Stockfall is an asynchronous online-multiplayer game where one player is randomly selected to act as an undercover traitor. Instead of hacking PCs, searching for hints and planting the bomb the traitor will try to sabotage the other players with traps, ambushes and their most useful tool: A different perspective.

Unlike the other players who play the game from a third-person view the traitor can switch freely between the normal perspective and a top-down view granting the traitor the ability to plan ahead and lay out a plan to victory.

Development time: 3.5 months
Roles: Programming, audio coordination

It reached the finals of The Rookies 2017

Each of the four players starts the game on an elevator not knowing who will be chosen to act as the traitor.

Shortly before the match starts one player will be assigned the traitor role which grants the abilities to switch to a top-down view, knockout unsuspecting player and seeing the PCs the 'normies' have to hack in order to progress. By picking up traps and setting up ambushes the traitor has all the tools to sabotage the operation.

Placed inside shelves and locked behind doors are traps like flashbangs or mines and hints that give the normie team some information about the whereabouts of one of the security PCs they need to hack.

The Team behind Stockfall:
Character Art & Animation by Carl-Christian Gehl
Character Concepts by Rohan Duong
Environment Art by Eric Heung
Sound and Music by Damiano Picci
and Philipp Hagmann

One of the most complex tasks during development was making sure that the scene would transition smoothly between third person and top-down perspective. To prevent worse performance in top-down compared to the default view we made or generated LODs of almost every mesh in the entire scene and even changed the quality of some specific materials whose details one would not be able to see from such a distance.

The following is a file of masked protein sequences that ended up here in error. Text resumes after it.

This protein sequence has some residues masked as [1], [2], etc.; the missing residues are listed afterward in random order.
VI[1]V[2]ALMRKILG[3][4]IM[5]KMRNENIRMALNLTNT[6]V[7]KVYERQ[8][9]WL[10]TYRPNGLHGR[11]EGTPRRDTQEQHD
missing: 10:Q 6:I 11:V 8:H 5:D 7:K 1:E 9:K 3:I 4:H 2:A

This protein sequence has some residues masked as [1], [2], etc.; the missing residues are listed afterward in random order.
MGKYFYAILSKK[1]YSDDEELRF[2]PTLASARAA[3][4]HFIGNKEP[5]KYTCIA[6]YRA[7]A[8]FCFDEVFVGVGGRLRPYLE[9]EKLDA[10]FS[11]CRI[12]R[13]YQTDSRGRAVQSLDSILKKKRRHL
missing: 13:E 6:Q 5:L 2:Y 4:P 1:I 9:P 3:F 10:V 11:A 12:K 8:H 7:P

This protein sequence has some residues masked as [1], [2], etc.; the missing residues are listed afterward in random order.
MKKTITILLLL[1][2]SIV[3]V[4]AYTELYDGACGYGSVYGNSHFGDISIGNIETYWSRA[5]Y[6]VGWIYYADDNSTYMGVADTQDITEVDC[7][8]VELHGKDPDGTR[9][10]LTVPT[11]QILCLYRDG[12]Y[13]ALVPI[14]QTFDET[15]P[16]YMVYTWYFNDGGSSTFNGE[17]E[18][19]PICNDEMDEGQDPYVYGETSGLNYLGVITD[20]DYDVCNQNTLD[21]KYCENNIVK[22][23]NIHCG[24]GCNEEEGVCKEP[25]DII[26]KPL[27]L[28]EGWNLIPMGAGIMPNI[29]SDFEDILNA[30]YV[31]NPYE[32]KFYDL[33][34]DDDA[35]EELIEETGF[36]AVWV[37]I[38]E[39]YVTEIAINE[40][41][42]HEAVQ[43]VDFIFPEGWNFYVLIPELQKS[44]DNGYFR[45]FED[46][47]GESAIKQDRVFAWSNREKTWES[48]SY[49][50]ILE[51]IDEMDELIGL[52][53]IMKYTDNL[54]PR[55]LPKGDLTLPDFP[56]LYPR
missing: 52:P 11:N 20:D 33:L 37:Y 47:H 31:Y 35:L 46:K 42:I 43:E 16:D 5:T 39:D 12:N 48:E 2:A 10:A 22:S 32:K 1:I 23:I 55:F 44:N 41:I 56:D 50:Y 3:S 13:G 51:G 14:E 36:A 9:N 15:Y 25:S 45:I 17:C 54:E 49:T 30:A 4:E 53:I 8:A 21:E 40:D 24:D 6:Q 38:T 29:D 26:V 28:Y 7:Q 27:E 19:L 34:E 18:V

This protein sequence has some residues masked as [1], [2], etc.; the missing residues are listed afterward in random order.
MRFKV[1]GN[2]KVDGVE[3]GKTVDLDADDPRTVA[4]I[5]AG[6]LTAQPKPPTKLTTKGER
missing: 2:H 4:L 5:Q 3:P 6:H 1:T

To allow dynamic culling of the upper floors while in top-down mode I sorted every actor in the scene into floors which were switched on and off depending on the floor the player pawn was currently standing in. While zooming out the floors above the player would be culled after a very short duration and while zooming in the upper floors would be made visible again a few meters away from the camera's final position making the cull process not visible to the player.

A visualization of how everything above the player is completely culled:
Each actor could be made interactable over the network by deriving from a central base actor class. Separated events for cosmetic callbacks on clients, logical callbacks on the server, notifications when the progress has changed and many more exist and can be easily extended with either C++ or Blueprints. There is support for multiple players interacting with a single object if so desired.

Everything related to interaction could be overriden and adjusted starting with visual feedback based on progress or whether there was a pre-condition for using an object. This for example was used for the minigame the player would have to solve prior to opening a lock or hacking a PC.

While the system was relatively straightforward to implement it had to account for a lot of edge cases like the interacting players getting knocked out while solving a minigame and of course the procedure of client prediction for aforementioned minigames or even the progress value itself.
During development I created a small app that would update the game automatically when we made a new build. This way we were able to play with people remotely without having to send them the current build over and over again. It was a simple WPF application that connected to my personal server and fetched the newest build.

To support this tool I added a custom build step after the Unreal Engine packaging that took the build, sent it to another tool which would zip it up and store it on the server automatically.